A published report on Monday talks about the 4G revolution in Europe, the Middle East and Africa, as carriers are beginning to spend more money on 4G service in those areas. An interesting chart posted by the Wall Street Journal estimates that spending on 4G hardware in the EMEA area will catch up with such spending in North America by 2017. But that is on the spending end of things. The main question is whether these EMEA based mobile operators will be able to turn a profit selling 4G data plans to their customers.
Three UK operators now offer 4G service and number four is on the way. In Spain, 3000 new 4G transmitters are expected to be rolled out next Spring by Telefonica while the French government says that the number of cell towers authorized for 4G use jumped by 21% in September alone. For all of 2013, the carriers in the Europe, Middle East and Africa will spend $1.6 billion on 4G equipment, up from the $599 million they spent in 2011. By 2015, the figure will reach $2 billion. In North America, spending on 4G hardware will peak this year at $2.2 billion and drop back below $2 billion by 2016.
By 2017, the Europe, Middle East and Africa region should be spending as much on 4G hardware as North America
The 4G rollout comes at a perfect time for European carriers who have seen revenue drop 12% from 2008 to 2012 due to price wars. Last year, these companies brought in $215.8 billion and that figure should drop 3.8% in 2013. But even the arrival of 4G might not turn around the fortunes of these operators. In some European countries, the premium paid by subscribers for the faster speed is a small tidbit over 3G rates. In France, where the carriers hope to charge a premium for 4G service, the operators are offering low priced introductory deals, free movie services and other data rich freebies in order to get people away from the competition to sign up. Frank Cadoret, the head of Vivendi SA's French based operator SFR, says that people there don't know the difference between 3G and 4G, "We have to show them that they need it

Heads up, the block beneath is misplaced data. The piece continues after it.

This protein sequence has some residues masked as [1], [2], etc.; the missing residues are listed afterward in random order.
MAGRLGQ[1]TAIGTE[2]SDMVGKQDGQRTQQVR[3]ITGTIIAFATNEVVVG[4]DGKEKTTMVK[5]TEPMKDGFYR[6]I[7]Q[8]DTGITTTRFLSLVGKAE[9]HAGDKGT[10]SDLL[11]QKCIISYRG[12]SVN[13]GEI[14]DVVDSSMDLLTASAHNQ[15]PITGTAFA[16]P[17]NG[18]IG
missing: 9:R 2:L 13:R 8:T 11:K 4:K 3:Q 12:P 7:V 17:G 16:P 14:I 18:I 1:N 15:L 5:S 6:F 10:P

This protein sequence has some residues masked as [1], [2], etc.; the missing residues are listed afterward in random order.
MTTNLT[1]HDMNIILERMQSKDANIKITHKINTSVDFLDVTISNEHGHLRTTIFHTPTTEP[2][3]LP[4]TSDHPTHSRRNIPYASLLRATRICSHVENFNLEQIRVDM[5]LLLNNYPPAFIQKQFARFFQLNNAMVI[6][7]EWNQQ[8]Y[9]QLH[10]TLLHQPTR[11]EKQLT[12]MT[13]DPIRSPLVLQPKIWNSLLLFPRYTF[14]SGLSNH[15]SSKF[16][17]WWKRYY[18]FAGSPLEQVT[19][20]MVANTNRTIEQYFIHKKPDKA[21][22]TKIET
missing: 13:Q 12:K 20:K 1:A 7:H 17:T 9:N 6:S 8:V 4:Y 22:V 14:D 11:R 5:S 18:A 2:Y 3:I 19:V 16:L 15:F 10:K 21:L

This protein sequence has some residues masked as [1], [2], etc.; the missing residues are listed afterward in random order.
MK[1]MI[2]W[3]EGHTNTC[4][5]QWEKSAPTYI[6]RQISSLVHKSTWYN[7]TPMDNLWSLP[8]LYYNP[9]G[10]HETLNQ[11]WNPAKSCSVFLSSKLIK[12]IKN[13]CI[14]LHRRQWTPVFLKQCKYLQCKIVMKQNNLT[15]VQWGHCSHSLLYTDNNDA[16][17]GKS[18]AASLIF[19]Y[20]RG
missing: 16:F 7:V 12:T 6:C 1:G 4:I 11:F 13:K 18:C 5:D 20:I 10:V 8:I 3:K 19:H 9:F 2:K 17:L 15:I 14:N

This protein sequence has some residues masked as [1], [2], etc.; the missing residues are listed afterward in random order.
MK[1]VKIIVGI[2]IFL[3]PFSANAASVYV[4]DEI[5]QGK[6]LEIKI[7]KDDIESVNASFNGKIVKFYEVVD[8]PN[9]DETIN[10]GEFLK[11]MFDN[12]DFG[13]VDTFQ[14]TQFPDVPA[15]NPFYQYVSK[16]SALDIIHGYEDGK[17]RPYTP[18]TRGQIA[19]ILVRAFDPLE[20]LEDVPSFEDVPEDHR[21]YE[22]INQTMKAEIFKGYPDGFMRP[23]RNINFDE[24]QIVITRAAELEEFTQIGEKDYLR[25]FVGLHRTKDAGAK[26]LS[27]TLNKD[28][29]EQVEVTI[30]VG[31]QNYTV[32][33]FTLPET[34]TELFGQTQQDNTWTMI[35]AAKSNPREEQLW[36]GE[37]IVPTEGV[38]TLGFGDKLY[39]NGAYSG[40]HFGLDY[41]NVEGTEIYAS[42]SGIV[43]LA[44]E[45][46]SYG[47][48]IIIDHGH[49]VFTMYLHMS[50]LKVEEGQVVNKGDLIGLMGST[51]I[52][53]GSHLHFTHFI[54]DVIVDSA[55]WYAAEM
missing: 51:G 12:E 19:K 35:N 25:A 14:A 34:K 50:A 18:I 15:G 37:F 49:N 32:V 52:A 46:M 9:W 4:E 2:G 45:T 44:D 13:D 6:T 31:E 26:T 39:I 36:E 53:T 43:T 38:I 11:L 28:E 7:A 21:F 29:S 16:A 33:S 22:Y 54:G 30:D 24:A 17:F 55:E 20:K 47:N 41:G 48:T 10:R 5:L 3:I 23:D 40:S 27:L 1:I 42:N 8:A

," he says.
If the carriers aren't making any money, at least we know that the equipment makers are. China's Huawei and Sweden's Ericsson have received 40% and 34% respectively of the global 4G network business. The Europeans have been slow to rollout 4G mostly because they paid the price for being too early to offer 3G and it took years for the operators to recoup their investments. But it is a brand new day. Smartphones are everywhere and data speed is an important metric. Once the Europe, Middle East and African region sees how fast data runs on 4G, demand for 4G should increase, allowing the carriers to eventually expand profit margins.